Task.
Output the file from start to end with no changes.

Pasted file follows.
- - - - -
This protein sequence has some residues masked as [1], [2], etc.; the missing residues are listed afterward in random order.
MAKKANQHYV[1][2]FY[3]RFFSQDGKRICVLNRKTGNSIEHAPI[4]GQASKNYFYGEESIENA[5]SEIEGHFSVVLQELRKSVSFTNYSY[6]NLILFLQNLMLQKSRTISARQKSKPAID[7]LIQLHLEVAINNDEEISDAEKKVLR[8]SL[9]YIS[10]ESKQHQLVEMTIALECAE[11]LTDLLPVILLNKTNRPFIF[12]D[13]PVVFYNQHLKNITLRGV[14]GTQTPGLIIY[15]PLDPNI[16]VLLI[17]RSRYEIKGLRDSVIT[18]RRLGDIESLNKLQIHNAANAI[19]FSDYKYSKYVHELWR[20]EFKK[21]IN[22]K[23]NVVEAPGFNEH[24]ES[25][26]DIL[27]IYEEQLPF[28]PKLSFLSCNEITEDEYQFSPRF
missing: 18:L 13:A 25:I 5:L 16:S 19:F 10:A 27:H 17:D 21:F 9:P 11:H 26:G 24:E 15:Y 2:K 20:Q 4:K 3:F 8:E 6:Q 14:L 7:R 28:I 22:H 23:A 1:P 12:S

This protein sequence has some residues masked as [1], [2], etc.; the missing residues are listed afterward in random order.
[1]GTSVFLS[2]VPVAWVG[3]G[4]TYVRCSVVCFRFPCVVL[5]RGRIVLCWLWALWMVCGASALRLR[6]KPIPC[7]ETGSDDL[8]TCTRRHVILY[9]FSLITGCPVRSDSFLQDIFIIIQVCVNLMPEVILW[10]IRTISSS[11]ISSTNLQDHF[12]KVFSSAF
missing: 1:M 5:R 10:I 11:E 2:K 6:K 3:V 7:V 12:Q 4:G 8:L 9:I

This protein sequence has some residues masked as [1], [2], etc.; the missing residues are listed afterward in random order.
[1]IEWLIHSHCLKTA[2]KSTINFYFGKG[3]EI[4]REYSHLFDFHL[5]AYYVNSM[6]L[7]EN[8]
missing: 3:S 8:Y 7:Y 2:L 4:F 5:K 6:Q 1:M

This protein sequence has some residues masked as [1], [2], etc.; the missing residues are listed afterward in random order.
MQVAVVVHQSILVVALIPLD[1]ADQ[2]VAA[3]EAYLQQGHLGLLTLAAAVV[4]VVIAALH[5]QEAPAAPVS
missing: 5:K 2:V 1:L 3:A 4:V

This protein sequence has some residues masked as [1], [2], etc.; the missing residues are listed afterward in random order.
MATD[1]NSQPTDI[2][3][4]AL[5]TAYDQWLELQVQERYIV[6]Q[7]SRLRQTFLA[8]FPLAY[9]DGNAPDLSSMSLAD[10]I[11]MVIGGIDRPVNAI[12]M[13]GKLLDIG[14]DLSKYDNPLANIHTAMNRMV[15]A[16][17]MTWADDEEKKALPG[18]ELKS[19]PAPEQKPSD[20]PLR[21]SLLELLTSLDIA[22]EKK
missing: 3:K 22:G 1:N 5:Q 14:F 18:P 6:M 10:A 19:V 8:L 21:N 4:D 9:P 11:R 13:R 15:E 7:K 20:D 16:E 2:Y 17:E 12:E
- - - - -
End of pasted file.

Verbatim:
This protein sequence has some residues masked as [1], [2], etc.; the missing residues are listed afterward in random order.
MAKKANQHYV[1][2]FY[3]RFFSQDGKRICVLNRKTGNSIEHAPI[4]GQASKNYFYGEESIENA[5]SEIEGHFSVVLQELRKSVSFTNYSY[6]NLILFLQNLMLQKSRTISARQKSKPAID[7]LIQLHLEVAINNDEEISDAEKKVLR[8]SL[9]YIS[10]ESKQHQLVEMTIALECAE[11]LTDLLPVILLNKTNRPFIF[12]D[13]PVVFYNQHLKNITLRGV[14]GTQTPGLIIY[15]PLDPNI[16]VLLI[17]RSRYEIKGLRDSVIT[18]RRLGDIESLNKLQIHNAANAI[19]FSDYKYSKYVHELWR[20]EFKK[21]IN[22]K[23]NVVEAPGFNEH[24]ES[25][26]DIL[27]IYEEQLPF[28]PKLSFLSCNEITEDEYQFSPRF
missing: 18:L 13:A 25:I 5:L 16:S 19:F 10:A 27:H 17:D 21:F 9:P 11:H 26:G 24:E 15:Y 2:K 20:Q 4:K 3:F 8:E 6:Q 14:L 7:R 28:I 22:H 23:A 1:P 12:S

This protein sequence has some residues masked as [1], [2], etc.; the missing residues are listed afterward in random order.
[1]GTSVFLS[2]VPVAWVG[3]G[4]TYVRCSVVCFRFPCVVL[5]RGRIVLCWLWALWMVCGASALRLR[6]KPIPC[7]ETGSDDL[8]TCTRRHVILY[9]FSLITGCPVRSDSFLQDIFIIIQVCVNLMPEVILW[10]IRTISSS[11]ISSTNLQDHF[12]KVFSSAF
missing: 1:M 5:R 10:I 11:E 2:K 6:K 3:V 7:V 12:Q 4:G 8:L 9:I

This protein sequence has some residues masked as [1], [2], etc.; the missing residues are listed afterward in random order.
[1]IEWLIHSHCLKTA[2]KSTINFYFGKG[3]EI[4]REYSHLFDFHL[5]AYYVNSM[6]L[7]EN[8]
missing: 3:S 8:Y 7:Y 2:L 4:F 5:K 6:Q 1:M

This protein sequence has some residues masked as [1], [2], etc.; the missing residues are listed afterward in random order.
MQVAVVVHQSILVVALIPLD[1]ADQ[2]VAA[3]EAYLQQGHLGLLTLAAAVV[4]VVIAALH[5]QEAPAAPVS
missing: 5:K 2:V 1:L 3:A 4:V

This protein sequence has some residues masked as [1], [2], etc.; the missing residues are listed afterward in random order.
MATD[1]NSQPTDI[2][3][4]AL[5]TAYDQWLELQVQERYIV[6]Q[7]SRLRQTFLA[8]FPLAY[9]DGNAPDLSSMSLAD[10]I[11]MVIGGIDRPVNAI[12]M[13]GKLLDIG[14]DLSKYDNPLANIHTAMNRMV[15]A[16][17]MTWADDEEKKALPG[18]ELKS[19]PAPEQKPSD[20]PLR[21]SLLELLTSLDIA[22]EKK
missing: 3:K 22:G 1:N 5:Q 14:F 18:P 6:M 10:A 19:V 8:L 21:N 4:D 9:P 11:R 13:R 15:E 7:K 20:D 16:E 2:Y 17:E 12:E